I VEER wildly between fancying myself as a suave James Bond-type – an image of me which regular readers will no doubt share – and accepting that I am actually the sort of man who produces a detailed drawing of a belt with a cup holder because he keeps letting mugs of tea go cold.
Delusion got the better of me last week when I bought a new suit. It was on special offer. In fact, I don’t remember the last time I bought an item of clothing that was not on special offer. I do not want you to think I am cheap, but you would not be wrong.
This new suit was part of the M&S Italian Collezione. Collezione is Italian for collection, I guess. I think I know this instinctively because I am one-16th Italian, although the only words of Italian I know for sure are “ciao” and “pizza”. In any case, it boasted the best in Italian styling, and that was good enough for me.
But when I got it home, I had to admit to myself that I had no idea what Italian styling was. I put it on the bed, next to my English-styled M&S suit, and, to be honest, I was baffled. It was like doing a spot the difference between two pictures where the puzzle compiler had forgotten to change any details on the picture on the right.
Eventually, I found an extra tiny pocket on the inside. That must be what Italian styling is. They probably use it for the keys to their Lambrettas, or to store parmesan cheese, or something. I don’t know, I am only one- 16th Italian. Nevertheless, it was enough.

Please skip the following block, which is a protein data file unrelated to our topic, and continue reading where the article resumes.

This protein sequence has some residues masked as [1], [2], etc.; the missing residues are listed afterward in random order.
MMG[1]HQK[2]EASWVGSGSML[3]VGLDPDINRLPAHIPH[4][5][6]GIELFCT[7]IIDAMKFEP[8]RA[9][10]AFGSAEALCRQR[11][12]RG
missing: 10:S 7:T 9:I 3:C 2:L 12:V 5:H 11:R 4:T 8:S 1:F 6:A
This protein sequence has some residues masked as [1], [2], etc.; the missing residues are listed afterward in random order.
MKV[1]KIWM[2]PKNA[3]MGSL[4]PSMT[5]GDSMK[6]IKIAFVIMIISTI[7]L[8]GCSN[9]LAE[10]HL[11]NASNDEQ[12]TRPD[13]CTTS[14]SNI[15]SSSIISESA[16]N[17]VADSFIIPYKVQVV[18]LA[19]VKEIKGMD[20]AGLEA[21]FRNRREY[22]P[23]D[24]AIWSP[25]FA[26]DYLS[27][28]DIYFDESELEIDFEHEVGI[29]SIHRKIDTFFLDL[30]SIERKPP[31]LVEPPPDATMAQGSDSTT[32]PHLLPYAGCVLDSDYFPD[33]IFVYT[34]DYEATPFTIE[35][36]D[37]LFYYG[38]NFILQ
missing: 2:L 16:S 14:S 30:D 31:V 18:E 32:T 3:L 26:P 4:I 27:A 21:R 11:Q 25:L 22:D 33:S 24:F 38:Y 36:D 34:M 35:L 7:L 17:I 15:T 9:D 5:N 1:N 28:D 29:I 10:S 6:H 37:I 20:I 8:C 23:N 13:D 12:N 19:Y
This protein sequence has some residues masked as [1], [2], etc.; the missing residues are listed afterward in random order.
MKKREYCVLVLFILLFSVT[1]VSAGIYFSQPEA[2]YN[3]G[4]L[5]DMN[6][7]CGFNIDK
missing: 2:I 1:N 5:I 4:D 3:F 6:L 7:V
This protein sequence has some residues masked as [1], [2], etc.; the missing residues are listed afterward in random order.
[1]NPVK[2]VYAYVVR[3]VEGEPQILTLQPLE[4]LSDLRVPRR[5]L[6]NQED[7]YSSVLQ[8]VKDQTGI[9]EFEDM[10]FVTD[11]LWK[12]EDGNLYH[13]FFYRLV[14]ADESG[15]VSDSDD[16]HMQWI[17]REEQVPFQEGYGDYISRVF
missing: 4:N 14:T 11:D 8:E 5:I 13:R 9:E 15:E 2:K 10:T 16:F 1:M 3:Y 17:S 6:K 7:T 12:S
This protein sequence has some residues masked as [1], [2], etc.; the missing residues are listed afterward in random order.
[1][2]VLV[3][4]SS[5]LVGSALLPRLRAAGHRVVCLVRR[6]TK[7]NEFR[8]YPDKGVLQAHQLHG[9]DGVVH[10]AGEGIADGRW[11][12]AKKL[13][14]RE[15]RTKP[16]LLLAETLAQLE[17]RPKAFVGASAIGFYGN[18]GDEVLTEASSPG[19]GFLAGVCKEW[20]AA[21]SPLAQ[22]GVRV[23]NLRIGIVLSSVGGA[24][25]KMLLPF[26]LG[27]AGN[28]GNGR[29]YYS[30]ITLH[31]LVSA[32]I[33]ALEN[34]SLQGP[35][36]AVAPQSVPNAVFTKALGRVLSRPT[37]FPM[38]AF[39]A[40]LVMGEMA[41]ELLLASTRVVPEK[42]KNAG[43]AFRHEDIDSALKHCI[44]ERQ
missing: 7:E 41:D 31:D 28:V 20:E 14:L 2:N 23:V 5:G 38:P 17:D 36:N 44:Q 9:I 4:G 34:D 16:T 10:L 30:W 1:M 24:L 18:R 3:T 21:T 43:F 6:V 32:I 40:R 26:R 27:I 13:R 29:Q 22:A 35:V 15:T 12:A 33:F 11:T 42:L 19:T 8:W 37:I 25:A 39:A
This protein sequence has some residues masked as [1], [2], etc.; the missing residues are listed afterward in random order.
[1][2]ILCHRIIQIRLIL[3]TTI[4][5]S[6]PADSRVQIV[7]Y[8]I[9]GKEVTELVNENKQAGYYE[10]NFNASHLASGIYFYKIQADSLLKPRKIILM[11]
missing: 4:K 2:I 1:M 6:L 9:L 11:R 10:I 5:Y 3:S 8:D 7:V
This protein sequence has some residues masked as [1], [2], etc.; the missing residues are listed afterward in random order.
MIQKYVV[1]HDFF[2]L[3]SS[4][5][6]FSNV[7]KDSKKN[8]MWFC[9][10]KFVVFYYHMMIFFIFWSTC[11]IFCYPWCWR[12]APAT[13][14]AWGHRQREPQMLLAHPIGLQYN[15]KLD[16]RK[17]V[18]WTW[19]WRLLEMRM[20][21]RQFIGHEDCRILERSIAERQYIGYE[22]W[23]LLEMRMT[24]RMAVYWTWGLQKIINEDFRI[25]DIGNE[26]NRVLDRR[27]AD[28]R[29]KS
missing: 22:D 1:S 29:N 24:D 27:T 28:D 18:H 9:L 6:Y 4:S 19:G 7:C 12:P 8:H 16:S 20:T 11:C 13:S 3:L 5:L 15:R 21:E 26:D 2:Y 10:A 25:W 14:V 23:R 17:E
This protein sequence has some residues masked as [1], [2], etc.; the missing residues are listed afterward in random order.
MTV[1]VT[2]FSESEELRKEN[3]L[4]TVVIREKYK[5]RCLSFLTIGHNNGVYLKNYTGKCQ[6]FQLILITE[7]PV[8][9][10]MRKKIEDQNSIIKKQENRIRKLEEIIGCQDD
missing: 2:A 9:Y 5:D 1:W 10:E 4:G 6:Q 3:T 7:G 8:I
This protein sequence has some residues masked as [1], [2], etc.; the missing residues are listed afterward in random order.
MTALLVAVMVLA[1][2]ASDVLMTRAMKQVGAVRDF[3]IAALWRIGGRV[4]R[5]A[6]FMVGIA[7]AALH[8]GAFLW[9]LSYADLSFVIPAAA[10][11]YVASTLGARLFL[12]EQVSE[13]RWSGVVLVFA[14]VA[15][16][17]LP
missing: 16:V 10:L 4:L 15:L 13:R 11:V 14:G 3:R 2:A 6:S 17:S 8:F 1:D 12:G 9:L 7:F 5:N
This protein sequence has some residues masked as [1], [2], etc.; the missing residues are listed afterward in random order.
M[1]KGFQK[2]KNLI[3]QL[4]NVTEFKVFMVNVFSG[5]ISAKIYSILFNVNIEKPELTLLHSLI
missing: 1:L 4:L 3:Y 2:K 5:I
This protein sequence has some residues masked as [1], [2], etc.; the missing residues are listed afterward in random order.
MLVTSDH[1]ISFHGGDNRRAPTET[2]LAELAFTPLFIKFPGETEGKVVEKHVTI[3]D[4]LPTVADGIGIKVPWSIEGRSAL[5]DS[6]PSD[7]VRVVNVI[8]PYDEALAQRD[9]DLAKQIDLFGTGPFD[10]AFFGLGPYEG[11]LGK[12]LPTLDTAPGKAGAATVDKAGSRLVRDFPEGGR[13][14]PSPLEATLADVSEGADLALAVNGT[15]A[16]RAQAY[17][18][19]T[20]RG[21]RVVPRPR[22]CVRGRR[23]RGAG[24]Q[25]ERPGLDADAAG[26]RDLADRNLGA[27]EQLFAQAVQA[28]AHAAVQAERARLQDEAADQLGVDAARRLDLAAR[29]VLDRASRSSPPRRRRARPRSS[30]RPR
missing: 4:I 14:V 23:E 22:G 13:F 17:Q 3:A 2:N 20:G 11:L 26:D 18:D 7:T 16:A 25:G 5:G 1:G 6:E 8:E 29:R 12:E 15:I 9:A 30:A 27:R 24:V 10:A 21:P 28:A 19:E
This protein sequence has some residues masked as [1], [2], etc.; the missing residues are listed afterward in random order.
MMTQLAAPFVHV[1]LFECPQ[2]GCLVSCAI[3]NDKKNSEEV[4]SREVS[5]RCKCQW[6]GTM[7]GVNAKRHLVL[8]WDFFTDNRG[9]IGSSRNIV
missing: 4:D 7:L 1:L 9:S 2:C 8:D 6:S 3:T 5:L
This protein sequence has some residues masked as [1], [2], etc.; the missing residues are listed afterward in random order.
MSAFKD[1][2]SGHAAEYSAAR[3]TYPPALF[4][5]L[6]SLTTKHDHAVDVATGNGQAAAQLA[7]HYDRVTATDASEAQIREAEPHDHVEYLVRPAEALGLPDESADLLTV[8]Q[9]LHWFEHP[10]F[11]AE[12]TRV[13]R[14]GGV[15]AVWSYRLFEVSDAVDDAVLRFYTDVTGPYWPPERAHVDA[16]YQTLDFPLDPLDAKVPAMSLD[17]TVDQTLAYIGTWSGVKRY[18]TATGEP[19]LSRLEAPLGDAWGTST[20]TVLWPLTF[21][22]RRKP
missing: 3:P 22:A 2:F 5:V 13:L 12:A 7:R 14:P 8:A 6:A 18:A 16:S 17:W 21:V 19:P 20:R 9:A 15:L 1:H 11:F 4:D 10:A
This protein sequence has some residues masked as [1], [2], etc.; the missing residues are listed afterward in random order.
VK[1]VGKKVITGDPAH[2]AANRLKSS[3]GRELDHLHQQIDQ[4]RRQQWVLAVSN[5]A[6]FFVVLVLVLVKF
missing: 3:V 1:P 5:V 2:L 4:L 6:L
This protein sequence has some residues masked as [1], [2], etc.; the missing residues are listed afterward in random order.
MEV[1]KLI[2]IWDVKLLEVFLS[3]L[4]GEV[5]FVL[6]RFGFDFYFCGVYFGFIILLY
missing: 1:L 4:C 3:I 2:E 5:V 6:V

And so, I wore it for work for the first time. I combined it with some brown Chelsea boots and an open-necked white shirt. And the sun was blazing, so I was wearing sunglasses. Obviously, I looked like a ponce, but I didn’t care. My latent Italianate nature had asserted itself. I felt Neapolitan, cosmopolitan even, as I strode through the city centre.
So when a group of three Mediterranean- looking tourists stopped me to ask directions, I was entirely unsurprised. They had clearly recognised me as one of them.
“Where is Mathew Street?” asked the lone woman in the group.
I could have told her. But we were about 30 metres away from the Cavern Quarter. And I had to walk through Mathew Street to get to work.
“Follow me,” I said. I will show you visitors to our city how friendly and helpful the people of Liverpool are, I thought, and it will not cost me anything.
I do not know if you have ever led a group of three people who do not speak your language terribly well, and who are determined to drink in the atmosphere of the crowded city centre you are in a hurry to get through in order to get to work, but it is not as easy as you would think.
“If you could just . . . erm, yes, this way . . . erm, no, that’s . . . ” I burbled, as I attempted to round up the tourists. I spoke to the female ringleader. “Where have you come from?”
“Spain,” she said. “My friends are fanatics of The Beatles. They do not speak English.”
Spain! Great. I know more Spanish than Italian. Specifically, I know the words for hello and goodbye.
“Oh, well, he’s come to the right place,” I said. “You’re much better off here for Beatles stuff than, say, Manchester.”
She looked blank.
“Where in Spain?” I asked.
“Murcia. You know it?”
Not really, I thought. I have no idea where Murcia is. But I refuse to feel guilty about it. You were 30 metres from Mathew Street and didn’t know where it was.
“Yes,” I said, determined to stick to the fiction that I was cosmopolitan. “Oh, here we are.” I had deposited them in Mathew Street. It was up to them now.
“Thank you,” said the woman. Her friends copied her. “Thank you.”
I was touched that they had spoken to me in my mother tongue. I decided I would say goodbye to them in theirs.
“Ciao,” I said. I turned away, and walked on to work, repeating the words “adios” and “idiot” in my head all the way.